The statutory child maintenance services - the Child Maintenance Service and the Child Support Agency (CSA) - will take action if child maintenance isn’t paid.
When a child maintenance payment is missed, the service you’re using will contact the parent the child doesn’t live with to:
- find out why they haven’t paid
- arrange for them to pay what they owe
- warn them about action that might be taken if they don’t pay
The parent has a week to respond. If they don’t, the service you’re using can take action to get the child maintenance owed.
The parent the child doesn’t live with is called the ‘paying parent’. The parent or carer they live with is called the ‘receiving parent’.
What the statutory child maintenance services can do
The service you’re using can take action immediately if the paying parent pays through them.
If the paying parent used a statutory service to calculate child maintenance but pays directly (Direct Pay through the Child Maintenance Service or Maintenance Direct through the CSA), the receiving parent needs to ask the service to take action.
Statutory child maintenance services can get unpaid child maintenance in 3 different ways.
Taking money from a paying parent’s earnings or benefits
The service you’re using can tell the paying parent’s employer how much to take from their wages. The employer must then pass this to the service - if they don’t, the service can take them to court.
If the paying parent gets benefits, a State Pension or War Pension, the Child Maintenance Service or CSA can take the amount owed from these payments.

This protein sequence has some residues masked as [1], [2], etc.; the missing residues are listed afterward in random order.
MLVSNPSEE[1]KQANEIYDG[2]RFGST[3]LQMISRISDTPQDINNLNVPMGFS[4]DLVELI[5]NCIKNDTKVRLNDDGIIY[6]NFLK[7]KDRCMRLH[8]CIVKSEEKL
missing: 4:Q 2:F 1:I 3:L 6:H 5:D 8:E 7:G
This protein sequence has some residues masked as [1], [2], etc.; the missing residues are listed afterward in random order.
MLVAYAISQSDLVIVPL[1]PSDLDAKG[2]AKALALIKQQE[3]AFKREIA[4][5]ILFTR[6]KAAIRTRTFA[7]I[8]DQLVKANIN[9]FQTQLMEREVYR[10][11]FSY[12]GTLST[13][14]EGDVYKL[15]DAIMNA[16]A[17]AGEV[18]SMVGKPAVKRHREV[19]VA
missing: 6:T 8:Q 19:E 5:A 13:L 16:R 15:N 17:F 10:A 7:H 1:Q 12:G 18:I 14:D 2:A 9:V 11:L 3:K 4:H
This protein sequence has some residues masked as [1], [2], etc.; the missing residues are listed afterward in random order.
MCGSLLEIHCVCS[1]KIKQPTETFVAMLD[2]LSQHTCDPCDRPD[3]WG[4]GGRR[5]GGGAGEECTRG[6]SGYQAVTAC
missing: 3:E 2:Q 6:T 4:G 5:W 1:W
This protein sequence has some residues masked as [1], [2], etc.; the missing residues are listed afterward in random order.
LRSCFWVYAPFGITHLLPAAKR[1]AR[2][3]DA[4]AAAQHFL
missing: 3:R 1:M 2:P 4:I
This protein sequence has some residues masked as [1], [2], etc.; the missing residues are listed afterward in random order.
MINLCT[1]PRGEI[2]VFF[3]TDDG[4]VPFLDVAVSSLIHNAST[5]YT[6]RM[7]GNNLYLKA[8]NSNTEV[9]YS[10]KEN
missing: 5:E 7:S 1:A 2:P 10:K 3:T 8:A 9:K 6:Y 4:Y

Taking money from a bank or building society account
The statutory services don’t need permission to do this. They can tell the bank or building society to take either:
- regular payments
- a one-off payment
Taking court action
The statutory services can take a paying parent to court over unpaid child maintenance. Things the courts can do include:
- sending bailiffs (Sheriff Officers in Scotland) to a paying parent’s home to take and sell their belongings to get the child maintenance owed
- sending a paying parent to prison
- collecting money that’s owed to the paying parent by someone else and using this to pay the child maintenance owed
- forcing the sale of a property and using the money to pay the child maintenance owed
If a paying parent tries to avoid paying by selling property or transferring it to someone else, the service managing their case can ask the courts to stop them.
The service can also ask the courts to reverse any sale or transfer that’s already happened.
If a statutory service takes action through the courts, the paying parent may have to pay the service’s legal costs as well as their own.